Controlled Burn Friday, October 10, 2014
Map of proposed controlled burn, shown in red.
USFS will post updates and links to social media at
look for “2014 Wagon Road Underburn”
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US Forest Service has notified Chief Appleton that they intend to conduct a controlled burn just west of Tom McCall Point, this Friday, Oct. 10.
The project is subject to weather, especially wind conditions. But all indications at this point are favorable and Mosier Fire is told the burn is “going to happen”.
Please spread the word — if folks see smoke a couple miles east of town Friday between about 11AM and 4PM, do not be alarmed and do not call 911.
The area to be burned amounts to about 75 acres of mainly grass and oak on the east side of Rowena Creek (Hog Canyon), entirely uphill from Wagon Road. This is the same land which was unsuccessfully burned two years ago.
This is 100% Forest Service land, and USFS is 100% in charge of the operation. Mosier Fire District personnel will not participate, except as observers. Chief Appleton will be on hand for the 1000 AM briefing and may position one of our engines nearby in case we we are called for structure protection.
These controlled burns are understandably a cause for concern for some people, as our hills and hollers are still tinder-dry. Chief Appleton has a high degree of confidence that every precaution will be taken by experienced, competent professionals. There should be upwards of 75 people staffing the operation, with loads of equipment and portable water tanks. The fire line will be fully plumbed with fire hoses and a round-the-clock fire watch is to be in place for two days, at which time the goal is for the entire burn to be cold and mopped up.
The thinking behind these controlled burns is that our landscape and ecology are adapted to fire, and after 100 years of suppressing wild fires the Forest Service now wants to “reintroduce fire” — partly to reduce fuels, partly to cycle nutrients and improve habitat for wildlife and native plants, partly to practice and sign off on skills needed on big wild fires (using fire to create fire breaks), and partly to study the effects of proscribed fire on our long-term fuel picture, particularly native white oaks.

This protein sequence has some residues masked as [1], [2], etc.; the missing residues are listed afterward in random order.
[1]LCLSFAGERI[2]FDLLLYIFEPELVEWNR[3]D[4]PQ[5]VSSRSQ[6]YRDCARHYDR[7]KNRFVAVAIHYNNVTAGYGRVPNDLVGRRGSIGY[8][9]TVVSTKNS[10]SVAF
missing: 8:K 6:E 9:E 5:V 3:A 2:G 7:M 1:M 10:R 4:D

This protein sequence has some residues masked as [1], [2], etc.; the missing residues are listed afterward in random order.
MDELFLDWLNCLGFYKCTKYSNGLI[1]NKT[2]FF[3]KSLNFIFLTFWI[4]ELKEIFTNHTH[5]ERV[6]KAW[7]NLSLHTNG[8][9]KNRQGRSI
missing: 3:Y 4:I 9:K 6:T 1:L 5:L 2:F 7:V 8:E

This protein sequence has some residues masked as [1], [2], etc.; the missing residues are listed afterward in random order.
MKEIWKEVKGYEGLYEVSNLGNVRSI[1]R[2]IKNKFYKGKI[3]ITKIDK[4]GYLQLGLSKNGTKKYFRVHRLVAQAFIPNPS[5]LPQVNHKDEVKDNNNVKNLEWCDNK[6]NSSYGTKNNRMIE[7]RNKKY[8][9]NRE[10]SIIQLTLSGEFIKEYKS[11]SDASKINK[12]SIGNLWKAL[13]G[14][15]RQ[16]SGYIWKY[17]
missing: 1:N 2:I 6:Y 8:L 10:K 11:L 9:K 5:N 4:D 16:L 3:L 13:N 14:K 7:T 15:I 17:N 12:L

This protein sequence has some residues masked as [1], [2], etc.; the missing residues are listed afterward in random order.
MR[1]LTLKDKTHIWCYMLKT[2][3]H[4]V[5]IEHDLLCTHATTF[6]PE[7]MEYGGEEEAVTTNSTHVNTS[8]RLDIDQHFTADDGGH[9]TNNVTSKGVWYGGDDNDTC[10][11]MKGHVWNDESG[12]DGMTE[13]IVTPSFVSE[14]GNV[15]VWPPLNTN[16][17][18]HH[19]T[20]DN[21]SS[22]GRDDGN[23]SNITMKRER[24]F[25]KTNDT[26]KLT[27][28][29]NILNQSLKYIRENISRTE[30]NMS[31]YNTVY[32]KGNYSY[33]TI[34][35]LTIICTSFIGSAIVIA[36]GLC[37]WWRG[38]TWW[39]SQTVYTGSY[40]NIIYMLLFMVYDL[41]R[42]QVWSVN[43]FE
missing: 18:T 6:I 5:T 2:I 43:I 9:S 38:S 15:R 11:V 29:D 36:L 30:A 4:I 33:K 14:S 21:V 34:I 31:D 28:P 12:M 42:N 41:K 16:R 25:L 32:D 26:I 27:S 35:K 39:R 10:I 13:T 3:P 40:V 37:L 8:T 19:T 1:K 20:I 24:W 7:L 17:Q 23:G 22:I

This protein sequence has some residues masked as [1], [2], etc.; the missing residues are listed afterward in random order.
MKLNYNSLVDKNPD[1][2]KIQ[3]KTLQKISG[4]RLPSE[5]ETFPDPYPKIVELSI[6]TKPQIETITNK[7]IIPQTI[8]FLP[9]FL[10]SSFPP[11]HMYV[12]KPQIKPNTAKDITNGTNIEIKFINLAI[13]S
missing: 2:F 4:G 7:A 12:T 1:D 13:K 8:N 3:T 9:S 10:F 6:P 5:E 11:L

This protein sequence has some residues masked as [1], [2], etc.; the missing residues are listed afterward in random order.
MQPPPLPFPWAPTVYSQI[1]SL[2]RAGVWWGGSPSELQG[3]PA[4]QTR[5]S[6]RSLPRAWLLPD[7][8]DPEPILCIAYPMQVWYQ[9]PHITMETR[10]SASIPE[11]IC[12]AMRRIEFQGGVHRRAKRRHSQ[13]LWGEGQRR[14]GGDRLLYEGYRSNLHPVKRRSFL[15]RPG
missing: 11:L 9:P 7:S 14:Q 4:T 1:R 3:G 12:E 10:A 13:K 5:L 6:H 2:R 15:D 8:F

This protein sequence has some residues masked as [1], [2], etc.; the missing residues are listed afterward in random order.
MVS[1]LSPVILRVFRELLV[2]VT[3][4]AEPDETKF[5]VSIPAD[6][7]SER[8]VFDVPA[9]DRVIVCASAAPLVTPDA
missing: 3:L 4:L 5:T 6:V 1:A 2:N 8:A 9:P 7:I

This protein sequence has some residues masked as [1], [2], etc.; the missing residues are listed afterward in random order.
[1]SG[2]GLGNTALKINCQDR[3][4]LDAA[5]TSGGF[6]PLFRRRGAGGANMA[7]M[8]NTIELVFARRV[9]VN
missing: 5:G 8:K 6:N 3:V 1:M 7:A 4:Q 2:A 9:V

If it seems early in the season (meaning high fire danger), the reason is that USFS firing officers believe the procedure is safe (they did 100 acres last year about this time, with very good results and no hitches) and that it’s necessary to conduct the burn while things are still dry, in order to get better consumption of hazard fuels.
The way the operation unfolds is the first fire is put on the ground in a very thin strip — a few inches wide at most, along the uphill fire line. Successive strips are then laid down one at a time from the top down, so that at any given moment only a narrow band of fire burns more or less at one elevation, with consumed, black char uphill and little or no fire creeping downhill. Once the fire break on the uphill side is greater than about 100 feet, the horizontal fire strips can get noticeably wider, as firing officers try to get more intense fire behavior and better consumption of target fuels, in this case brushy patches and dead grass and wood. The firing is typically laid down by three fire fighters at a time using special drip torches which dribble flaming gas/oil mixture. The bulk of the crew is actually involved in “holding” — staffing positions and equipment on the fire line and patrolling uphill looking for spot fires.
REMINDER: BURN RESTRICTIONS FOR THE REST OF US ARE STILL IN EFFECT UNTIL FURTHER NOTICE.
NO OUTDOOR BURNING UNTIL MOSIER FIRE CHIEF GETS THE WORD OUT.
Oregon Department of Forestry has primary responsibility for calling the end of fire season, and I have ultimate authority to decide when Mosier is safe for burn piles. I expect no changes from ODF unless and until we’ve had at least 1/2-inch of rain spread over several days, with more in the forecast.
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